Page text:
Volcano Watch — Monitoring volcanic activity with electronc tiltmeters

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Volcanic activity often results in various forms of ground motion. The scale of this motion, or deformation, to use the scientific term, ranges from the imperceptible bulging of a magma chamber to the meters-tall fault scarps formed during large earthquakes. The focus of today's article is at the lower end of this range-deformation that is too small for human perception.

HVO has a variety of instruments designed to detect these very small ground motions. One of the most important and useful of these instruments is the electronic tiltmeter. To understand what a tiltmeter measures, consider what happens to the ground above a pressurizing magma chamber. During pressurization, a bell-shaped zone of uplift forms, with the maximum uplift over the center of the chamber. Of course, the bell in question is rather flat, since the maximum uplift from even a large event is often only a few centimeters (an inch or two). A tiltmeter located in the uplifting zone detects the deformation by sensing the minute change in slope caused by the uplift.

Slopes are measured in degrees or radians (1 radian = 57.3 degrees), but the slope changes caused by volcanic deformation are about a million times smaller than a single radian. Hence, scientists often use units of microradians (1,000,000 microradians = 1 radian) to describe tilt measurements. To put this scale in perspective, imagine a long plank extending from one end of a football field to the other. Placing a penny under one end of the plank would create a tilt of 50 microradians, an amount of tilt not seen at Kilauea's summit since the onset of the current eruption in January 1983. A modern tiltmeter can detect tilt changes 500 times smaller than this.

Last Mother's Day (05/12/2002) the scientists at HVO woke up to an email warning of a 2.5 microradian tilt at Pu`u `O`o. The direction of the tilt was toward the cone, indicating subsidence caused by rapid magma withdrawal. The 2.5 microradians was a good-sized signal, but not big enough to warrant a formal alarm. A few minutes later however, things really got moving-the tiltmeter on the north side of Pu`u `O`o cone started to measure a large tilt that quickly exceeded 10 microradians. This triggered the main alarm, and HVO suddenly became very busy for a Sunday morning. By the end of the day, more than 17 microradians of tilt had been recorded, and it was clear that a major flow was issuing from the southwest flank of Pu`u `O`o. Thus, the tiltmeter was recording the deflation of Pu`u `O`o as part of its magma system drained away.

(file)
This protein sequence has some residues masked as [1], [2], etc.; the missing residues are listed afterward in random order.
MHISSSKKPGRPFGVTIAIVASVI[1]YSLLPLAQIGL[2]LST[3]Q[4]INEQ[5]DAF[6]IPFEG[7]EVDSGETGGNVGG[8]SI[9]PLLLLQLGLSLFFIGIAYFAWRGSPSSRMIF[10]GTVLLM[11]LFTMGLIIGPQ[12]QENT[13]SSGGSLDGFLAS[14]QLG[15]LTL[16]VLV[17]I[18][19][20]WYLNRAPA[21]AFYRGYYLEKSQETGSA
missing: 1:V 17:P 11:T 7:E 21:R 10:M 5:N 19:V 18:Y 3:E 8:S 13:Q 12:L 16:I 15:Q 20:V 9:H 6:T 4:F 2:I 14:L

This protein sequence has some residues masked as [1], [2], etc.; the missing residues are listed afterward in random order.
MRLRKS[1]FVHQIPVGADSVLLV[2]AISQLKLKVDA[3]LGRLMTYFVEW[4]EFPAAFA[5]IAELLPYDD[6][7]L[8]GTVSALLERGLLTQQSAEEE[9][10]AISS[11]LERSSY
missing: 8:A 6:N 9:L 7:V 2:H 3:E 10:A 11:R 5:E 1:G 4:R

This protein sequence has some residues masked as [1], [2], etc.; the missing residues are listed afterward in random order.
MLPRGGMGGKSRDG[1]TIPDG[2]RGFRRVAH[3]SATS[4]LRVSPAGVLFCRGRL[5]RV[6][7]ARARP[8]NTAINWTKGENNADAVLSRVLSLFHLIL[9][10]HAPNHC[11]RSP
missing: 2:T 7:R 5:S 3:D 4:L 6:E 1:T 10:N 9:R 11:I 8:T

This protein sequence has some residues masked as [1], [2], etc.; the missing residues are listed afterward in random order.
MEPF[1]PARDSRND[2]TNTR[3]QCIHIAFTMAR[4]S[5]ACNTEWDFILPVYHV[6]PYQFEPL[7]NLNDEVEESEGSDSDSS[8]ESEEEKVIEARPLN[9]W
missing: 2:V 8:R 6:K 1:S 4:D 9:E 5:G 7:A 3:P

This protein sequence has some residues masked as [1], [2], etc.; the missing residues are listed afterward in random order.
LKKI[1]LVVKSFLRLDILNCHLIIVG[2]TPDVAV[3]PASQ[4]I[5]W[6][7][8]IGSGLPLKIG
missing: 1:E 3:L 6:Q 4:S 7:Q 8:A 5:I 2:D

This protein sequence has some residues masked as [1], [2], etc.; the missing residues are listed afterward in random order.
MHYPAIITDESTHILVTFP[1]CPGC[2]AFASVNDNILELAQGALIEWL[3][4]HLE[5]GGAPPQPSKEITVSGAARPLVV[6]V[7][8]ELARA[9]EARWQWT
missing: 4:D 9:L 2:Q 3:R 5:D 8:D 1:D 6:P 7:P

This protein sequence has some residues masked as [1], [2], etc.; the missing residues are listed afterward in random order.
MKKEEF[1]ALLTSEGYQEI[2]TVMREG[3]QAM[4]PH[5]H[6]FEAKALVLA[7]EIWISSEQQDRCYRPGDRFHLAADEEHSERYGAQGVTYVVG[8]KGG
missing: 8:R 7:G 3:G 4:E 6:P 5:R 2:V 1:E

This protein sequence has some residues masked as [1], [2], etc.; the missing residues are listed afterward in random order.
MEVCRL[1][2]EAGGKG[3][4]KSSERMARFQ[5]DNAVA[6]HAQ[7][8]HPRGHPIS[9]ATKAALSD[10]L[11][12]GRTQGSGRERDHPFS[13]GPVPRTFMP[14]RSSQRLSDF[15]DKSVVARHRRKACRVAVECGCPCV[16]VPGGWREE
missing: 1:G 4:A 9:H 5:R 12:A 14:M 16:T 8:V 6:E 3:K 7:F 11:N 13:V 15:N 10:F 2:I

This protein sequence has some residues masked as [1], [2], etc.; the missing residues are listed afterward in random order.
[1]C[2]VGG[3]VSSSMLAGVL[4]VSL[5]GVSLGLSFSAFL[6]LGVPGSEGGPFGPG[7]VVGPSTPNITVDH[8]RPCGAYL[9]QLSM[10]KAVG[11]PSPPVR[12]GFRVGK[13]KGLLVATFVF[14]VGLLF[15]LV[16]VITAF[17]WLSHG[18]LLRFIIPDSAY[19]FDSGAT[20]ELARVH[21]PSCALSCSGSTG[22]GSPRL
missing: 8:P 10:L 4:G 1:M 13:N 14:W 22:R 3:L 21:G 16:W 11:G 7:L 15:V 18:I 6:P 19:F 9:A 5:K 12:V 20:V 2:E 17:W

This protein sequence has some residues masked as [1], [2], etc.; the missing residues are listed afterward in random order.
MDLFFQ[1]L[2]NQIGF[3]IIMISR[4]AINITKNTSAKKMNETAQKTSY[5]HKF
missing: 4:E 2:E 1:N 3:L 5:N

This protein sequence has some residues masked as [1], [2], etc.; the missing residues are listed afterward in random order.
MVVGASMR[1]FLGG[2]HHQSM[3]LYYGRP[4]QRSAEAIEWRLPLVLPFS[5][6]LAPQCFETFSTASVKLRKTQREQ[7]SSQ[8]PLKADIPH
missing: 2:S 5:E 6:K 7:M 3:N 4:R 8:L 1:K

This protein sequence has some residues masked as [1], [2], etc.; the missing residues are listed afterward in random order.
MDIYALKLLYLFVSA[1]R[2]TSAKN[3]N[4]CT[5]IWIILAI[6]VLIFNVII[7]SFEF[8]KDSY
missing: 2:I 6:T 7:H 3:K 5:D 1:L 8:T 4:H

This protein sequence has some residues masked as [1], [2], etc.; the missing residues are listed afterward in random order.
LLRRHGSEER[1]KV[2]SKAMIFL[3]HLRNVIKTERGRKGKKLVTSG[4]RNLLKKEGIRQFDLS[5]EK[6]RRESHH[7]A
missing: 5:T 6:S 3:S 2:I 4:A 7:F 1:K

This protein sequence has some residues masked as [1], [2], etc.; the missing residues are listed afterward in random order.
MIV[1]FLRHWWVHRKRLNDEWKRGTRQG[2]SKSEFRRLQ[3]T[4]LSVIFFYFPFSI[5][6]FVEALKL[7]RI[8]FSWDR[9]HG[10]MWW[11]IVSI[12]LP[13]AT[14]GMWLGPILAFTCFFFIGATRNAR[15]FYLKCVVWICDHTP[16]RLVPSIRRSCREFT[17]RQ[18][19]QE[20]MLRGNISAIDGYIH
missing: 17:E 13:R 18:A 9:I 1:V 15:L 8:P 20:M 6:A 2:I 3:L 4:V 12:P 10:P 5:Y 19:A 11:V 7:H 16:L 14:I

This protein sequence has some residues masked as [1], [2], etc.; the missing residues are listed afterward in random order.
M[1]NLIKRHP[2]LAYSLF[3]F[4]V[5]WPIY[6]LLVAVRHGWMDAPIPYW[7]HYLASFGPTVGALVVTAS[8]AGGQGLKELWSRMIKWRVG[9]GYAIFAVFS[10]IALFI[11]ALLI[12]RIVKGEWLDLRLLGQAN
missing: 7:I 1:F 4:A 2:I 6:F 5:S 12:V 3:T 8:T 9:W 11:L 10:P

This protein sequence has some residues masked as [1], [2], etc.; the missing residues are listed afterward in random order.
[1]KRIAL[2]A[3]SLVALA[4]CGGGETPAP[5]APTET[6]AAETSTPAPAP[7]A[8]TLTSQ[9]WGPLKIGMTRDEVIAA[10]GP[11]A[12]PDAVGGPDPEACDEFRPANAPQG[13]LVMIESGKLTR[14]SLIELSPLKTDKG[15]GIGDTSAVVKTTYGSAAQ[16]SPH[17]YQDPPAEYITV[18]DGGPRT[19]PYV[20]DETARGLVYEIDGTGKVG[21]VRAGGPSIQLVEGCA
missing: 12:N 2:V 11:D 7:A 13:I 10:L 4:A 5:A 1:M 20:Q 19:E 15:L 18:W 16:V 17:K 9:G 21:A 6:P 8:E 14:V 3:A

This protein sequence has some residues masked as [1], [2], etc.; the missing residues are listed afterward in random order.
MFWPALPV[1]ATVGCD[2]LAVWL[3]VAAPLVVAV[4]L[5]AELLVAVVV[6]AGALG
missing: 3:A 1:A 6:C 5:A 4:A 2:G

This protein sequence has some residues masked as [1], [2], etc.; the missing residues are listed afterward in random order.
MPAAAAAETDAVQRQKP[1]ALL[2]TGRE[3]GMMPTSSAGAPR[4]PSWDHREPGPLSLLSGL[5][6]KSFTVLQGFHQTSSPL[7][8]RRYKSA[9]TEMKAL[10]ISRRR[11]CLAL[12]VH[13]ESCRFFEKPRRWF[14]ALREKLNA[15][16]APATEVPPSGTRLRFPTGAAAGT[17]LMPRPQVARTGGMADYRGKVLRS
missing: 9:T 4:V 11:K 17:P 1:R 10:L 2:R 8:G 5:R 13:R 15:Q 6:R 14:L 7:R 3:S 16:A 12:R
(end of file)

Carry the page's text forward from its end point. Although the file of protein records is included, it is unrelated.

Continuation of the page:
HVO maintains a network of more than a dozen electronic tiltmeters. Three instruments monitor Kilauea's summit, two monitor Pu`u `O`o cone, and four more are distributed along the length of the east rift zone. The remaining instruments are at Mauna Loa's summit waiting for the day when that volcano finally wakes from its almost two-decade slumber. Along with the seismic network, the electronic tiltmeters represent the first line of defense against any volcanic surprises. So, it is crucial to place these instruments in areas where potential volcanic activity could occur. The current network provides good coverage for the populated regions along the lower east rift zone, but coverage of Mauna Loa's rift zones is spotty at best.

Every year, HVO enlarges the electronic tilt network. Starting in 2003, we plan to place several tiltmeters on Mauna Loa's southwest rift to provide some level of forewarning to the communities downslope from this area. Expanding the tiltmeter network to include Mauna Loa's rift zones will be very expensive. Tiltmeter installation involves drilling a small but deep hole, and drilling in the high-altitude wilderness requires many back-and-forth helicopter trips. Unfortunately, these are lean times for the Observatory, and funds for this project may simply not be available. So, the tiltmeter network may not expand next year into Mauna Loa's rift zones after all. But, if not in 2003, there's always another year.

Volcano Activity Update

Eruptive activity of Kilauea Volcano continued unabated at the Pu`u `O`o vent during the past week. The three flows reported last week are still active. The "Mother's Day" flow is now cascading down Pulama pali and providing visitors a gorgeous, even awesome, display. The distal end of the multi-lobed flow is 2.64 km (1.6 mi) above the Chain of Craters road. The two older flows emanating from the "rootless" shields are slowly moving forward. The lower flow along the National Park-Royal Gardens boundary is on the coastal flats and creeping toward the ocean. The higher flow entered the top of Royal Gardens and destroyed a house on May 26 as it spread in the upper section of the subdivision. There are no ocean entries.

One earthquake was reported felt during the week ending on May 30. Residents of Waimea and Kawaihae felt an earthquake at 4:56 a.m. on May 27. The magnitude-2.3 earthquake was located 13 km (7.8 mi) northwest of Kawaihae at a depth of 47.2 km (28.3 mi).